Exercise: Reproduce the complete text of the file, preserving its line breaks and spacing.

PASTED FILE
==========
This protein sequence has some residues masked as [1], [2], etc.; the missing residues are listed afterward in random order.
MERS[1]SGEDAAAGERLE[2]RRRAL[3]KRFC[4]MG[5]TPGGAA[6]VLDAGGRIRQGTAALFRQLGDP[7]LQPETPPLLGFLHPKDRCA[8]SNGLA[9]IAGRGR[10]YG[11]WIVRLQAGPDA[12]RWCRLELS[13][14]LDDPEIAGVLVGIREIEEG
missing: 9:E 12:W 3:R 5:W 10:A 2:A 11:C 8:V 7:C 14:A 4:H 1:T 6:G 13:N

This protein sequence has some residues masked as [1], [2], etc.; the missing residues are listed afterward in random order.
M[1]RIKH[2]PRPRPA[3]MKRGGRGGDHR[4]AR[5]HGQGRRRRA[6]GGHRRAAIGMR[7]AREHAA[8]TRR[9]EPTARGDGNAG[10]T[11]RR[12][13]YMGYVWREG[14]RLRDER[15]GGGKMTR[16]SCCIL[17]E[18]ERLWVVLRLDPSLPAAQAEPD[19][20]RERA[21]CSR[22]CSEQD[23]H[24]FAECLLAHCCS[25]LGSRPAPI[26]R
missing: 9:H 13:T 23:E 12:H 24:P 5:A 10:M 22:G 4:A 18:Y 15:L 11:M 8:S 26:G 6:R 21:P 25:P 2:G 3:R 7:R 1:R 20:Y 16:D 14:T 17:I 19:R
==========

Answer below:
This protein sequence has some residues masked as [1], [2], etc.; the missing residues are listed afterward in random order.
MERS[1]SGEDAAAGERLE[2]RRRAL[3]KRFC[4]MG[5]TPGGAA[6]VLDAGGRIRQGTAALFRQLGDP[7]LQPETPPLLGFLHPKDRCA[8]SNGLA[9]IAGRGR[10]YG[11]WIVRLQAGPDA[12]RWCRLELS[13][14]LDDPEIAGVLVGIREIEEG
missing: 9:E 12:W 3:R 5:W 10:A 2:A 11:C 8:V 7:C 14:A 4:H 1:T 6:G 13:N

This protein sequence has some residues masked as [1], [2], etc.; the missing residues are listed afterward in random order.
M[1]RIKH[2]PRPRPA[3]MKRGGRGGDHR[4]AR[5]HGQGRRRRA[6]GGHRRAAIGMR[7]AREHAA[8]TRR[9]EPTARGDGNAG[10]T[11]RR[12][13]YMGYVWREG[14]RLRDER[15]GGGKMTR[16]SCCIL[17]E[18]ERLWVVLRLDPSLPAAQAEPD[19][20]RERA[21]CSR[22]CSEQD[23]H[24]FAECLLAHCCS[25]LGSRPAPI[26]R
missing: 9:H 13:T 23:E 12:H 24:P 5:A 10:M 22:G 4:A 18:Y 15:L 11:M 8:S 26:G 6:R 21:P 25:P 2:G 3:R 7:R 1:R 20:Y 16:D 14:T 17:I 19:R